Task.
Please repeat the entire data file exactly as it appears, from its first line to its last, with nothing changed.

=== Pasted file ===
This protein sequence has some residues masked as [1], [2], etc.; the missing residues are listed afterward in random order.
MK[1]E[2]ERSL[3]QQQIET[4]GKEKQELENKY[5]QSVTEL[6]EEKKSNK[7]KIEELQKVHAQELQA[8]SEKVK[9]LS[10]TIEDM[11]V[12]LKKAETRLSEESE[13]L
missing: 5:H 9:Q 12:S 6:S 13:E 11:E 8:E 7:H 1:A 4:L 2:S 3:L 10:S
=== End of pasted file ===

This protein sequence has some residues masked as [1], [2], etc.; the missing residues are listed afterward in random order.
MK[1]E[2]ERSL[3]QQQIET[4]GKEKQELENKY[5]QSVTEL[6]EEKKSNK[7]KIEELQKVHAQELQA[8]SEKVK[9]LS[10]TIEDM[11]V[12]LKKAETRLSEESE[13]L
missing: 5:H 9:Q 12:S 6:S 13:E 11:E 8:E 7:H 1:A 4:L 2:S 3:L 10:S